The painting over the armchair called “NOW” incorporates the oculus in gray pieta serena (literally, “serene stone”) opening to the stairs above:
Opposite the armchair painting (with oculus), “NOW,” O’Doherty painted “A Song to Vowels,” each vowel, indicated by one-to-five lines, set in a square of the five- by-five grid with no color or vowel repeated, vertically or horizontally:
As I climbed up those painted stairs to the bedroom on the third floor,……
……I was on the other side of that oculus, looking down now into the sala. It seemed to me that O’Doherty had opened that oval window – arched over by rainbow colors – wishing to create yet another work of art:
O’Doherty’s first painting in the house is at the top of the stairs as one enters the bedroom, a work of pointillism in small squares. The artist wished to cancel it though Barbara protested:
Standing at the top of the stairs with the pointillism painting at your back, you’ll note an open window bringing in light on your left and the artist’s three painted windows offering their own light: “Morning,” “Twilight,” and “Night.”(Thanks to George Tatge for the above photo and for so much assistance on interpreting the O’Doherty splendors).
Opening and closing doors are painted to the left of the entrance to the bathroom:
“Mid-Day” is painted above the bed: as the flat has no view of the splendid Umbrian landscape surrounding Todi, O’Doherty painted for his wife a view of blue sky and sea.
Profiles of himself and Barbara flank the open window.
In the bathroom off the bedroom, the soft beige color of the marble tub is enhanced by the vivid painted colors above.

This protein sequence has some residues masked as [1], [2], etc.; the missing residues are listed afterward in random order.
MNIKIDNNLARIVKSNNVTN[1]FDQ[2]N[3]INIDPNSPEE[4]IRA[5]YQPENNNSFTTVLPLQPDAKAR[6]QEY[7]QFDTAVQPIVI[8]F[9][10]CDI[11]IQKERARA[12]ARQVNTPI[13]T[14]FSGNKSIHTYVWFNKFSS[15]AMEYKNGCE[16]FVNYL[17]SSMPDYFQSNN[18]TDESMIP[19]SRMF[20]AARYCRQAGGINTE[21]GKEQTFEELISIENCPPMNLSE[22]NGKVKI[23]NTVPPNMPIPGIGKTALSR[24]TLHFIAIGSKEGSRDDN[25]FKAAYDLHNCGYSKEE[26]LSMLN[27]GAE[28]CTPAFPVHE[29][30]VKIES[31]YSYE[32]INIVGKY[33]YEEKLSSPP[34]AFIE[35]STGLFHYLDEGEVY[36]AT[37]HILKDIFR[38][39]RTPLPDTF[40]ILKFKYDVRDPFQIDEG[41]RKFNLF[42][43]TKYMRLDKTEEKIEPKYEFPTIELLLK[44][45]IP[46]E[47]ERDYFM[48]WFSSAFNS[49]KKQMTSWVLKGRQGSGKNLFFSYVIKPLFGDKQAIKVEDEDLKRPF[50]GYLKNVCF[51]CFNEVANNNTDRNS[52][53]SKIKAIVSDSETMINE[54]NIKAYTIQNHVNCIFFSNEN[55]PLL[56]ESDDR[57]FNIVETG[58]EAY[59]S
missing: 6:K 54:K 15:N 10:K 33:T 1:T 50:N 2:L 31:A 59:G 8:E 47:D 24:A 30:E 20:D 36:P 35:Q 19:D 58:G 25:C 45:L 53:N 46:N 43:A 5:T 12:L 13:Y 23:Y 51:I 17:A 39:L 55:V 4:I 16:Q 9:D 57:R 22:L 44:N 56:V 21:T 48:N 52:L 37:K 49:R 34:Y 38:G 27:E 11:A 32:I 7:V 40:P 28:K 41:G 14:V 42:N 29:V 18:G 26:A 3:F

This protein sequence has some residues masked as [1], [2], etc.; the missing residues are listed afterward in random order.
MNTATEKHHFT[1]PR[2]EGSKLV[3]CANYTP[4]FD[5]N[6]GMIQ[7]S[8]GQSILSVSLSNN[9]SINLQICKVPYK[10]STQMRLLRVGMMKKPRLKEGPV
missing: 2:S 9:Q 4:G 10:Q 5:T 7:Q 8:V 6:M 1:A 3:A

Wilma, working for the CoopCulture (which now opens the house to the public), explained to me that O’Doherty once again extols vowels in this painting.
The artist’s acrylics are lined up on the marble sink….
…and a rainbow arches over the doorway leading to the bedroom:
I imagine O’Doherty and Novak knew well that a rainbow can symbolize hope, peace, promise, equality and new beginnings.
As Maria Vittoria Malatesta Pierleoni has written, “The Casa Dipinta is not just a ‘physical’ place but a spiritual one as well, housing the mutual love of the O’Doherty couple as well as their shared passion for Todi and for art which becomes the maximum expression 0f – and a reflection on – a sense of belonging and identity.
From his Celtic roots to our Latin roots, Brian/Patrick reminds us that we are all unique but united, heirs to history in continual change…”
And George Tatge, famous photographer, has generously shared with me his memories of Brian O’Doherty and Barbara Novak:
“Brian and Barbara O’Doherty are two of the most extraordinary and special people I’ve met in my relatively long life.
Brian, artist, art critic, film maker, novelist, but also a doctor. And though he never pursued a career in medicine after graduating in Dublin
– and we have asked him several times for advice and he’s always been spot on! And Barbara, the top expert in 19th century American painting,
a long career teaching at Barnard and also a delicate watercolorist. Not to mention all her wonderful books including several novels.
They are a handsome and beautiful couple, in many ways so different one from the other. Brian the sharp pragmatist with a wild sense of humor and Barbara the gentle
spiritualist. They are loved by the entire town of Todi, which appreciates their opening the Casa Dipinta to anyone interested in learning more about
George also shared with me his photos of the Casa Dipinta:
And I thank George for the information he sent to me on the Casa Dipinta. The last line sharing the artist’s aspirations struck me: “The artist and his wife hope that visitors to the Casa Dipinta will not only enjoy the house as a work of art but that the Casa Dipinta will be the only place on this planet whose inhabitants and visitors can read the ancient Irish language of Ogham.”
(Mille grazie, also, to Wilma at CoopCulture for her assistance.)
Read about Brian O’Doherty
Read more about O’Doherty – and Todi
Read about the Parco di Beverly Pepper
Read about Beverly Pepper’s works – in Todi and also in Assisi
Click here to read about Pepper’s “gentle force”
Read about Todi’s cathedral
Read about Todi’s celebration of patron saint, San Fortunato
Click here to read about Renaissance splendor in Todi
Read about a fascinating Todi medieval church